"The Internet of Blockchains"
In the blockchain implementations we have seen to date, there is a problematic relationship between the number of nodes on a network, and the speed at which the network can process transactions.
Furthermore, almost all blockchain implementations feature a monolithic architecture, which means that they implement a single functionality set, thus making them highly dependent on the work of a small number of core developers.
To combat the performance problems, layer 2 solutions are aiming to create lightweight data structures to help mitigate the inherent computationally-intensive requirements of existing layer 1 protocols.
Sharding, zk-proofs, side-chains, and other advances are helpful in lowering or offsetting computational load, but lack the fundamental protocol corrections needed to compete with centralized solutions like the card networks or the various government sponsored digital payments rails.
Furthermore, they introduce their own sets of problems. On the other hand, to combat the monolithic design problem, some blockchain projects have proposed interoperability solutions, but to date these solutions remain improperly designed, such as the shared security model, leading to high overhead and development complexity.
In 2018, a new family of protocols that addresses the issues in layer one blockchain technology was published by Team Rocket. The Snow family of protocols, including the Avalanche consensus protocol, can support millions of nodes with latencies down to less than a second and throughput of thousands of TPS with high security guarantees.
This is accomplished by using a base proof of stake security model, and a subsampling technique that captures sufficient state information across the network without requiring full node sync for finality.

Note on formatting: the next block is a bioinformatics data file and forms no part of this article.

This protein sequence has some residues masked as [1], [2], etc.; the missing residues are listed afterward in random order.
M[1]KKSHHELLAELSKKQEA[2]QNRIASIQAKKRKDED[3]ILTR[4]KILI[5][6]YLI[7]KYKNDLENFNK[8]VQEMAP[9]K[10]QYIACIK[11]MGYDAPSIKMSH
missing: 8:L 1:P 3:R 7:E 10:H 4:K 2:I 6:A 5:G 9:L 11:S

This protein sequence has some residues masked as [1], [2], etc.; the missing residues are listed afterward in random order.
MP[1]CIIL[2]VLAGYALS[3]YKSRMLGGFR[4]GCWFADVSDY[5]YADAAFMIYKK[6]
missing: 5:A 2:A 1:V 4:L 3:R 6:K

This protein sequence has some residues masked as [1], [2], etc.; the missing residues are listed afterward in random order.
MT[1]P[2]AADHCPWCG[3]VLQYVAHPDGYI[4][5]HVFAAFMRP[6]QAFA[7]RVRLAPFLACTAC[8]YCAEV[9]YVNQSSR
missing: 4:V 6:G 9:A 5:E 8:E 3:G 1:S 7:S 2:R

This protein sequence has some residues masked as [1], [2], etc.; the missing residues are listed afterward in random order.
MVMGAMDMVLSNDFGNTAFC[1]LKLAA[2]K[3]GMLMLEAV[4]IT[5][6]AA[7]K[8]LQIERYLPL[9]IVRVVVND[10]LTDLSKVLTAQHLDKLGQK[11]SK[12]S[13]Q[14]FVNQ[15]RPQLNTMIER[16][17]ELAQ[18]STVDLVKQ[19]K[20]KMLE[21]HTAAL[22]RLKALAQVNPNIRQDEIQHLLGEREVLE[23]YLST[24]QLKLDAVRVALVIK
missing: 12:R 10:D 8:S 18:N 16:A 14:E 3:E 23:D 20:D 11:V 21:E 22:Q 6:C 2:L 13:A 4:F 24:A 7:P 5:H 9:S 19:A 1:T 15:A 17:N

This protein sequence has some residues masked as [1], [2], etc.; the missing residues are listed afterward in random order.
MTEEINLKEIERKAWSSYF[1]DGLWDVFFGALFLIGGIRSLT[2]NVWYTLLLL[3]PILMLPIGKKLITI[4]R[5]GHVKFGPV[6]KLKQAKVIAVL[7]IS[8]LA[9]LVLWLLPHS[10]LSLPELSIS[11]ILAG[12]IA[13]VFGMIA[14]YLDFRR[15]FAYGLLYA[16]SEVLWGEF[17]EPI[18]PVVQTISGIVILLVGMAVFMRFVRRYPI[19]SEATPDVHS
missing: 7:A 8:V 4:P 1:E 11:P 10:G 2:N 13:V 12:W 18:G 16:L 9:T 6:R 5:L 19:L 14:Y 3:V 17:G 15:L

In essence, when a state change (e.g. transaction) occurs, a node broadcasts it to a subsample of nodes to detect if the sample agrees that the state change is valid. This sampling technique is repeated for all sampled nodes until agreement is reached. Once a state is verified, a hashed signature proves the validation to the network to create global consensus.
Since 2019, we have been building a platform using the Snow family of consensus protocols. The platform is designed to take advantage of the Avalanche consensus protocol, as well as numerous layer 2 optimizations such as sharding, pruning, and a DAG data storage model.
Just as importantly, AVA implements a different network model, which, like the internet, it is built to host and interoperate many different blockchains, spanning the whole spectrum from permissioned to permissionless.
Blockchains run in their own subnetworks, which include custom validator sets that may have custom rules for membership, including rules about whether the blockchain is secured by proof of stake, proof of work, or other spam or membership protections.
Furthermore, they run custom virtual machines, which dictate the functionality of the subnetwork by encoding any arbitrary logic, and which extends further than simple smart contract platforms, since AVA allows programmability at the network layer, not just the application layer.
These are clearly bold claims in the competitive and often hype-fueled crypto space. In an effort toward transparency, we have released the codebase for the AVA platform.
This codebase has been publicly released as an open source project seeking community involvement for developing and testing. Developers will have access to the AVA toolset, which includes a wallet, faucet, and libraries for building applications.
Designed to promote involvement from the global development community, we have also launched the first stage of our Developer Accelerator Program (DAP) - a bug bounty! More details on this program can be found here: avalabs.org/dap.
We invite the Hackernoon community to join AVA and test our code!
By Kevin Sekniqi, Co-Founder and COO of AVA Labs
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